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Of the Quince it's Nature and Virtues and How To Make Chardequince

What is Quince? The quince is a member of the Rosaceae family, which also includes apples, pears, apricots, plums and roses. It is one of the earliest known cultivated fruits and appears in many medieval recipes. Recipes for quince can be found as early as the first century. Dioscorides suggests that quinces which have been peeled and have had their pips removed should be placed into a container as tightly as possible. The container should then be filled with honey and allowed to sit. After approximately a year the fruit will become soft. This was called melomeli, or apple in honey (Wilson, 1985). The Greeks referred to quinces as Cydonian Apples. In the fourth century, recipes for cidonitum appear. To make this thick spiced jellyish preserve quinces are either peeled and boiled in honey, seasoned with ginger and pepper or they are boiled in a mixture of vinegar and the aforementioned spices and then cooked to the consistency of honey (Wilson, 1985). It is most likely these earliest fo

The foure lesser hotte séedes, ammi, amomum, smallage, yelow carrots.

 The foure lesser hotte séedes, ammi, amomum, smallage, yelow carrots. Caveat: The information provided is for historical knowledge only.  These pages were created by a student of natural medicines and are provided as a comparative between modern usage and medieval usage. Do not gather or use wild plants/herbs if you cannot positively identify them and never use them without first consulting a physician.  >< >< >< >< >< >< >< >< >< >< >< >< >< >< Translated: The four lesser hot seeds, ammi [Ammi Majus], amomum [Sison amomum], smallage [Apium Graveolens], yellow carrots [Daucus Carota]. A nievve herball, or historie of plantes wherin is contayned the vvhole discourse and perfect description of all sortes of herbes and plantes: their diuers [and] sundry kindes: their straunge figures, fashions, and shapes: their names, natures, operations, and vertues: and that not onely of those whiche are here growyng i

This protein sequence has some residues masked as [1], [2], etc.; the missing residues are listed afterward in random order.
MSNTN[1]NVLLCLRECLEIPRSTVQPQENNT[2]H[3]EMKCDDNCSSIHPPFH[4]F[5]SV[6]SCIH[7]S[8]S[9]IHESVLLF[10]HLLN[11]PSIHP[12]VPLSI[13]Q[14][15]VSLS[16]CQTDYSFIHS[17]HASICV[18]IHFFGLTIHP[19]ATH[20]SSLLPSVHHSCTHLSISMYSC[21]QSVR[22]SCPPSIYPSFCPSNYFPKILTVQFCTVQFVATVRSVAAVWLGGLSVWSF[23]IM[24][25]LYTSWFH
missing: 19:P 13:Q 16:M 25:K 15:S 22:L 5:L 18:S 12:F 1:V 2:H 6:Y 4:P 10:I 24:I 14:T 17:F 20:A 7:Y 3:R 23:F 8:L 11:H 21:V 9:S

Harleian MS. 279 (ab 1430) - Cxxxvij. Chykonys in dropey Chicken with Gravy & .Clij. Capoun in Salome - Capon and Gravy

Chykonys in dropey with a Diuers Sallets boyled When I came across this set of instructions in  Two fifteenth-century cookery-books : Harleian MS. 279 (ab 1430), & Harl. MS. 4016 (ab. 1450), with extracts from Ashmole MS. 1439, Laud MS. 553, & Douce MS. 55  Thomas Austin  I became excited and knew I had to try it.  When I first read through it, I believed that it contained some of the earliest instructions for using roux as a thickening agent.  I fell into the trap of using what I knew and applying it creating the assumption that I would know what the end result would be. Mia Culpa.  What is dropey? The the Middle English Dictionary  defines "Dropey" as a kind of sauce for fowl.   drope (n.) Also drope, dropeie, (?error) drore.  A sauce or dressing for fowl.  (a1399) Form Cury p.18: Dropee.  Take blanched Almandes, grynde hem and temper hem up with gode broth; take Oynons..and frye hem and do thereto: take smale bryddes, parboyle hem [etc.]. ?c1425 Arun. Cook. Recipe